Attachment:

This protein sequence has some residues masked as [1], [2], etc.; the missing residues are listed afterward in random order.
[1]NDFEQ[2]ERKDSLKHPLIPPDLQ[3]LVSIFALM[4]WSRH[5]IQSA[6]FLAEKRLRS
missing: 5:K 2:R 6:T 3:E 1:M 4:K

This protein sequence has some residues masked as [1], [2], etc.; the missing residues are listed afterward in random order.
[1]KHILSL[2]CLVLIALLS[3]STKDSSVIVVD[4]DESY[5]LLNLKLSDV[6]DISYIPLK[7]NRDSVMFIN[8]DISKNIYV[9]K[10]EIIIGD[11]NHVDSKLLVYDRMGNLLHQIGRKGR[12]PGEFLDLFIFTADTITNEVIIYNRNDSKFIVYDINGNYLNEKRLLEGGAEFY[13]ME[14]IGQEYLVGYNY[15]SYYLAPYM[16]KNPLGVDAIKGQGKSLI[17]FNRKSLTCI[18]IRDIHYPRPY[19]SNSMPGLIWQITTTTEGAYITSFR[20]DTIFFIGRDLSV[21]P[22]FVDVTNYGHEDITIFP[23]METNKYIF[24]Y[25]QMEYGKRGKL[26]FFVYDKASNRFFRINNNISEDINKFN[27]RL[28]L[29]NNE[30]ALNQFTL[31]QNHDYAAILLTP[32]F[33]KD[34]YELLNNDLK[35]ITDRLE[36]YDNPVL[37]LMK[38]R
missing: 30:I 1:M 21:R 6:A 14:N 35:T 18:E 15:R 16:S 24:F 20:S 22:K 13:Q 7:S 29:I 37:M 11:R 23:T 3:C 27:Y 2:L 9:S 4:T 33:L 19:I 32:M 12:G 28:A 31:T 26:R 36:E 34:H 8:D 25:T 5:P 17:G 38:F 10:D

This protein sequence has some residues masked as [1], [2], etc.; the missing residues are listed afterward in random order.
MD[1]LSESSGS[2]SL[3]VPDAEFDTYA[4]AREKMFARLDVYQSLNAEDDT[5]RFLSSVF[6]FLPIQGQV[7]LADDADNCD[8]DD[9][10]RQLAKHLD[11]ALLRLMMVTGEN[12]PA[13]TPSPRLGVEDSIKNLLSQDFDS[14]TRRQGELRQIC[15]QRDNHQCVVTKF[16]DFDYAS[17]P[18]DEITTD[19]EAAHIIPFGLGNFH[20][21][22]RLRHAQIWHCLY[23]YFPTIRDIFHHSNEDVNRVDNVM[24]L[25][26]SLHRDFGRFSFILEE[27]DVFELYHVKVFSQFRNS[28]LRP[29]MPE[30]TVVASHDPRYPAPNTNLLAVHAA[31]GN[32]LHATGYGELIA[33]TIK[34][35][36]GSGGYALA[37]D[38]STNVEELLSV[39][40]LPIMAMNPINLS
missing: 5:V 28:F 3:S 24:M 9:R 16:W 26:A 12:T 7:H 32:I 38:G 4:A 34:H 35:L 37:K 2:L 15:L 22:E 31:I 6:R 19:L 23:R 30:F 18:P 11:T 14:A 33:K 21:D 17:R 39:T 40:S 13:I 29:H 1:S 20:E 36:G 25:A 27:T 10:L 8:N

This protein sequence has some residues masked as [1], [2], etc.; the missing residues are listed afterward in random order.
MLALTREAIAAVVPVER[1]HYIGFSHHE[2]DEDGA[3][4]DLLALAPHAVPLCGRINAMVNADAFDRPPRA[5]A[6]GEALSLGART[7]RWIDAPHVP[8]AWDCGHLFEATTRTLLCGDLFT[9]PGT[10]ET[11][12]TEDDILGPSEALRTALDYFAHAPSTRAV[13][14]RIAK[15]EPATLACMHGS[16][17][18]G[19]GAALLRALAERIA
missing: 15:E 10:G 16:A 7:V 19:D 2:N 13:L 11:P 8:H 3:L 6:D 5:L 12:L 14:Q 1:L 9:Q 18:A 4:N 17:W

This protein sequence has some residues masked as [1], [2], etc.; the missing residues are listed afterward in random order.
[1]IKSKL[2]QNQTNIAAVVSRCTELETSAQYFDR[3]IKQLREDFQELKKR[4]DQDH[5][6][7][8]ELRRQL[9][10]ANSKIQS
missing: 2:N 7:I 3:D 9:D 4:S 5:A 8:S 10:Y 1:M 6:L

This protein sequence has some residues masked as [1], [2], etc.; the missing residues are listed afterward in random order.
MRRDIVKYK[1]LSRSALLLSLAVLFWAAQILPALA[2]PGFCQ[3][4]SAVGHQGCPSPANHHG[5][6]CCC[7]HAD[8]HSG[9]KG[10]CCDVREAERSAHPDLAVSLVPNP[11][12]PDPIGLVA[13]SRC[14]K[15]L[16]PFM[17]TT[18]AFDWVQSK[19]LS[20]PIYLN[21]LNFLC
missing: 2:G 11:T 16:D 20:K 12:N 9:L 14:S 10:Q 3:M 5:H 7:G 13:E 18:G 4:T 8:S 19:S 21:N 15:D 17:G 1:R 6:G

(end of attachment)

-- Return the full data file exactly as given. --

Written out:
This protein sequence has some residues masked as [1], [2], etc.; the missing residues are listed afterward in random order.
[1]NDFEQ[2]ERKDSLKHPLIPPDLQ[3]LVSIFALM[4]WSRH[5]IQSA[6]FLAEKRLRS
missing: 5:K 2:R 6:T 3:E 1:M 4:K

This protein sequence has some residues masked as [1], [2], etc.; the missing residues are listed afterward in random order.
[1]KHILSL[2]CLVLIALLS[3]STKDSSVIVVD[4]DESY[5]LLNLKLSDV[6]DISYIPLK[7]NRDSVMFIN[8]DISKNIYV[9]K[10]EIIIGD[11]NHVDSKLLVYDRMGNLLHQIGRKGR[12]PGEFLDLFIFTADTITNEVIIYNRNDSKFIVYDINGNYLNEKRLLEGGAEFY[13]ME[14]IGQEYLVGYNY[15]SYYLAPYM[16]KNPLGVDAIKGQGKSLI[17]FNRKSLTCI[18]IRDIHYPRPY[19]SNSMPGLIWQITTTTEGAYITSFR[20]DTIFFIGRDLSV[21]P[22]FVDVTNYGHEDITIFP[23]METNKYIF[24]Y[25]QMEYGKRGKL[26]FFVYDKASNRFFRINNNISEDINKFN[27]RL[28]L[29]NNE[30]ALNQFTL[31]QNHDYAAILLTP[32]F[33]KD[34]YELLNNDLK[35]ITDRLE[36]YDNPVL[37]LMK[38]R
missing: 30:I 1:M 21:R 6:A 14:N 35:T 18:E 15:R 16:S 24:F 20:S 22:K 13:Q 7:S 29:I 37:M 11:R 23:T 3:C 27:Y 2:L 9:S 4:T 33:L 19:I 32:M 12:G 28:A 31:T 26:R 36:E 34:H 8:D 25:T 5:P 17:G 38:F 10:D

This protein sequence has some residues masked as [1], [2], etc.; the missing residues are listed afterward in random order.
MD[1]LSESSGS[2]SL[3]VPDAEFDTYA[4]AREKMFARLDVYQSLNAEDDT[5]RFLSSVF[6]FLPIQGQV[7]LADDADNCD[8]DD[9][10]RQLAKHLD[11]ALLRLMMVTGEN[12]PA[13]TPSPRLGVEDSIKNLLSQDFDS[14]TRRQGELRQIC[15]QRDNHQCVVTKF[16]DFDYAS[17]P[18]DEITTD[19]EAAHIIPFGLGNFH[20][21][22]RLRHAQIWHCLY[23]YFPTIRDIFHHSNEDVNRVDNVM[24]L[25][26]SLHRDFGRFSFILEE[27]DVFELYHVKVFSQFRNS[28]LRP[29]MPE[30]TVVASHDPRYPAPNTNLLAVHAA[31]GN[32]LHATGYGELIA[33]TIK[34][35][36]GSGGYALA[37]D[38]STNVEELLSV[39][40]LPIMAMNPINLS
missing: 5:V 28:F 3:S 24:M 9:R 16:W 26:A 12:T 7:H 32:I 38:G 4:A 34:H 35:L 37:K 2:L 15:L 22:E 31:I 6:R 19:L 23:R 30:F 18:P 11:T 14:A 33:K 21:D 17:R 39:T 40:S 13:I 29:H 1:S 20:E 36:G 25:A 27:T 10:L 8:N

This protein sequence has some residues masked as [1], [2], etc.; the missing residues are listed afterward in random order.
MLALTREAIAAVVPVER[1]HYIGFSHHE[2]DEDGA[3][4]DLLALAPHAVPLCGRINAMVNADAFDRPPRA[5]A[6]GEALSLGART[7]RWIDAPHVP[8]AWDCGHLFEATTRTLLCGDLFT[9]PGT[10]ET[11][12]TEDDILGPSEALRTALDYFAHAPSTRAV[13][14]RIAK[15]EPATLACMHGS[16][17][18]G[19]GAALLRALAERIA
missing: 15:E 10:G 16:A 7:V 19:D 2:N 13:L 11:P 8:H 3:L 6:D 5:L 12:L 14:Q 1:L 9:Q 18:A 4:N 17:W

This protein sequence has some residues masked as [1], [2], etc.; the missing residues are listed afterward in random order.
[1]IKSKL[2]QNQTNIAAVVSRCTELETSAQYFDR[3]IKQLREDFQELKKR[4]DQDH[5][6][7][8]ELRRQL[9][10]ANSKIQS
missing: 2:N 7:I 3:D 9:D 4:S 5:A 8:S 10:Y 1:M 6:L

This protein sequence has some residues masked as [1], [2], etc.; the missing residues are listed afterward in random order.
MRRDIVKYK[1]LSRSALLLSLAVLFWAAQILPALA[2]PGFCQ[3][4]SAVGHQGCPSPANHHG[5][6]CCC[7]HAD[8]HSG[9]KG[10]CCDVREAERSAHPDLAVSLVPNP[11][12]PDPIGLVA[13]SRC[14]K[15]L[16]PFM[17]TT[18]AFDWVQSK[19]LS[20]PIYLN[21]LNFLC
missing: 2:G 11:T 16:D 20:K 12:N 9:L 14:S 10:Q 3:M 5:H 7:G 13:E 18:G 4:T 8:S 19:S 21:N 15:D 17:G 1:R 6:G